Hinds’ joint response was multi-faceted, covering both the importance of regular school attendance and the powers of local authorities to enquire if a suitable education was being provided to home educated children, and including a final paragraph about safeguarding for good measure.

And finally, it’s worth being aware of one other question which demonstrates the ubiquitous confusion in public thinking between risk and not being in school: Health Education: Children and Young People, 11 March [UIN 17935]:

“To ask the Secretary of State for Education, what steps she is taking to help ensure that public health education is delivered to children and young people who are (a) not in school and (b) at particular risk from harm from (i) use of (A) nitrous oxide, (B) drugs and (C) alcohol and (ii) other public health concerns.”

Damien Hinds appeared to think this encompassed home educated children too, as he spoke in his answer about home education not needing “to include any particular subjects and does not need to have any reference to the national curriculum.”

Why does it matter?

The majority of the material touching on HE in departmental responses went over familiar ground, using predictable terminology.

The style of parliamentary questions is not the easiest place to glean a Member’s personal views. What is abundantly clear is that Maskell has major concerns about several aspects of the education system, and is trying to piece together data about why so many children are not in school, and why school is not proving helpful for others. Besides more information, she wants to see more effective measures in place to monitor what is going on and improve the situation. Her overall message to the Government could be summarised as “I am highlighting a range of things here which urgently need your attention.”

Looking at this barrage of questions, one can only wonder what triggered this, why this particular MP, and why now? Absent clear evidence, answers can be no more than speculative, but something certainly seems to have provoked this demand for some answers.

It could of course be an outworking of Opposition strategy to highlight areas of weakness they detect in the Government’s performance at a vulnerable moment. Education could be a particular area of interest for Maskell herself, or she could be reflecting local concerns raised with her by constituents. Or it could be a combination of these factors.

She has held a number of shadow ministerial posts and been on various committees during her nine year parliamentary career, though non clearly education-related. Her previous interest areas appear to have been more focused on health and her work with Unite.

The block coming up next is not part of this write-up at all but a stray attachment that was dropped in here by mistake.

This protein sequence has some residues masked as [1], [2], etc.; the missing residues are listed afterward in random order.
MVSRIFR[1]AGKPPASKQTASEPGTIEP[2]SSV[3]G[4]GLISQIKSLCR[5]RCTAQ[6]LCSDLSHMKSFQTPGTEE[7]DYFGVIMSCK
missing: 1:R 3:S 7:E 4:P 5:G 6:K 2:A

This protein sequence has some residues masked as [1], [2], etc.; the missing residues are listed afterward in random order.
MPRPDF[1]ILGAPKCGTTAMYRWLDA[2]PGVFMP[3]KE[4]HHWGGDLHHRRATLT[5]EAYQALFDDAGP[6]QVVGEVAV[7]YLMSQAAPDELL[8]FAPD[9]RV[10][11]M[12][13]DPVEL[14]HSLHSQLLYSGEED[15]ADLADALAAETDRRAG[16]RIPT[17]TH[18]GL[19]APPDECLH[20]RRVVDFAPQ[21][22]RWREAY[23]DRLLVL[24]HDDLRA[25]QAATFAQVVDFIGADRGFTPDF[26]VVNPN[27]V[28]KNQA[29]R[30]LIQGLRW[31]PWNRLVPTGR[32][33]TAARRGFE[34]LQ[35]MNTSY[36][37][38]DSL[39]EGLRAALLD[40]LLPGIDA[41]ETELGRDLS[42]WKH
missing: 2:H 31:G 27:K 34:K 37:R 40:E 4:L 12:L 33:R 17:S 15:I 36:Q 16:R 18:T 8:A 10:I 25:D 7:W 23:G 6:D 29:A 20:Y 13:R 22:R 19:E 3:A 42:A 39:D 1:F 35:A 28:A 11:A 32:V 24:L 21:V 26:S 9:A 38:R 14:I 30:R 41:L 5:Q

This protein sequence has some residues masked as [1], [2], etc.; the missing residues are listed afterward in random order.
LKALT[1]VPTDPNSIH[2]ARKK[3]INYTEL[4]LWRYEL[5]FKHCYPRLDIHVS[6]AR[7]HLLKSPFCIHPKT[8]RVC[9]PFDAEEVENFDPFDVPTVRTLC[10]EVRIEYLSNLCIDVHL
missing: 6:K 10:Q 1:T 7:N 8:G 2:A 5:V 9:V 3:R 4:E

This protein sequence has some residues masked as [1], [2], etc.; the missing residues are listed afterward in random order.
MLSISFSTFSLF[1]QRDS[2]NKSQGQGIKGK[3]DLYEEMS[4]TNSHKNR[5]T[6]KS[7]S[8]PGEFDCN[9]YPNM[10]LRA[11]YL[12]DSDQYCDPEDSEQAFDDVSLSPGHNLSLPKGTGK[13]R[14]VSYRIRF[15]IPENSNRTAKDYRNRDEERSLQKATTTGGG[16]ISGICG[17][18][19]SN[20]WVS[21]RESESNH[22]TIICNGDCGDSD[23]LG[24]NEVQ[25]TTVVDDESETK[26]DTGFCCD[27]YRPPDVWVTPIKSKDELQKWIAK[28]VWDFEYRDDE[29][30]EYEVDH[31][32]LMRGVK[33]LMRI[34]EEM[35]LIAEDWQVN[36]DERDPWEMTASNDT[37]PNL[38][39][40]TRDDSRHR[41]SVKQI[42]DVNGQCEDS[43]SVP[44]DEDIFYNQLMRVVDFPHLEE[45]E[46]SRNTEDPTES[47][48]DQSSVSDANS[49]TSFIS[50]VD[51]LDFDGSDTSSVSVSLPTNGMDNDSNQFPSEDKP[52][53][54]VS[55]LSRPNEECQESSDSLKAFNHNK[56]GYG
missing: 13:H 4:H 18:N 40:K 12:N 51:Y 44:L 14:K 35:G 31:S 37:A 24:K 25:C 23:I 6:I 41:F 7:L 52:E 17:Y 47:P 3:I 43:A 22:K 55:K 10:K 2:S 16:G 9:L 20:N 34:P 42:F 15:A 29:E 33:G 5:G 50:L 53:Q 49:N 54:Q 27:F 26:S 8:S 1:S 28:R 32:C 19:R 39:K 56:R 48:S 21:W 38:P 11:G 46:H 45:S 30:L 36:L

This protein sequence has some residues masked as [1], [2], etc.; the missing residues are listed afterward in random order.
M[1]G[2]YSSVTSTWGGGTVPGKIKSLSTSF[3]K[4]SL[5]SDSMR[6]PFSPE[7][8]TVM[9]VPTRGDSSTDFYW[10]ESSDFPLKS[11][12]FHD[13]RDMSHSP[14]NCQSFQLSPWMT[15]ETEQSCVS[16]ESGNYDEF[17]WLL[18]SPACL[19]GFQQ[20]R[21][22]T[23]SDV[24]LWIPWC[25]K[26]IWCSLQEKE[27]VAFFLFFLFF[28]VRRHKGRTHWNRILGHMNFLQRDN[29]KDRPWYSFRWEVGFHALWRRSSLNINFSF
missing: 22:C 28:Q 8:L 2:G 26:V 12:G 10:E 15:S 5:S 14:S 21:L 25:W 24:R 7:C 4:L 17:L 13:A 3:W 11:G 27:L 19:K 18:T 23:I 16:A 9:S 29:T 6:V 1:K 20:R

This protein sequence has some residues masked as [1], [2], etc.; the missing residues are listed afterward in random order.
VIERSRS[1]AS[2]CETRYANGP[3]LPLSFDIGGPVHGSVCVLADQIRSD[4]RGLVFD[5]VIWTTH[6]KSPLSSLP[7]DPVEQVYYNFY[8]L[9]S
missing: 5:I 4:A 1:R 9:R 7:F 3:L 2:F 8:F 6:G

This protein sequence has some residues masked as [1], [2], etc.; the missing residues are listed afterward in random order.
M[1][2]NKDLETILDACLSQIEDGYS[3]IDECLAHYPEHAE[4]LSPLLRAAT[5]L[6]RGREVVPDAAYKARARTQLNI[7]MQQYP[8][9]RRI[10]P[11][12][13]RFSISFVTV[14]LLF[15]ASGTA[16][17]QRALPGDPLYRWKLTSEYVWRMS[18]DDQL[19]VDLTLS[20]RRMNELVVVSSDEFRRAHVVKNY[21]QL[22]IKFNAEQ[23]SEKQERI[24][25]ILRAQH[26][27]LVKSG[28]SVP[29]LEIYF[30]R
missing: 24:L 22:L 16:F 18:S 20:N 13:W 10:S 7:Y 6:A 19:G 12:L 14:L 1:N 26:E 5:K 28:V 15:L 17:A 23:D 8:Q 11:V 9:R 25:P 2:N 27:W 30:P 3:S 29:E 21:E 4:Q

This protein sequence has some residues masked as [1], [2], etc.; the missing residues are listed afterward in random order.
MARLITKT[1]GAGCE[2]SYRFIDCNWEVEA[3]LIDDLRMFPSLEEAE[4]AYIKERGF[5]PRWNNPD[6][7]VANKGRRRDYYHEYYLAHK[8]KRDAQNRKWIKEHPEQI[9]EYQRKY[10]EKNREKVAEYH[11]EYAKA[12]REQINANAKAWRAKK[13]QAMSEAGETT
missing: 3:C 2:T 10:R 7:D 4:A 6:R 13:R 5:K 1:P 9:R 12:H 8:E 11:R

Whatever her motivation on this particular occasion, Maskell’s output of Written Questions is normally prolific, far outstripping her Spoken contributions in quantity. It may be that she just finds the written question a more effective way of putting her concerns on record or trying to secure real answers to questions so often circumnavigated in classic politicians’ answers.

What can I do?

Be aware that on the one hand Maskell’s questions are unusual because of their quantity and insistence, whilst on the other they are entirely in line with the general unease sensed by Members that something is fundamentally wrong with our schools. This much is evident from the questions regularly posed from across the House about children not in school.

Here is at least one MP who is pressing for some answers. Whether she herself is sympathetic towards elective home education is unclear. But it surely represents a great window of opportunity for home educators in her constituency to offer to meet with her and tell their stories, to seek to clarify some of the half-truths and conflation. This could be done as individual families, or as a small group.

All of us have someone representing us in parliament, and also a local councillor. If we interact with them, perhaps we can stimulate their interest, and get them asking questions or understanding the situation better. After all, minds are changed one at a time.

It is also important to be aware of the upcoming election and be ready to use it as an opportunity to engage with politicians and political activists. This is an important opportunity for home educators to make their voice heard in political circles. Rather than repeating them here, please read the closing paragraphs of this recent article.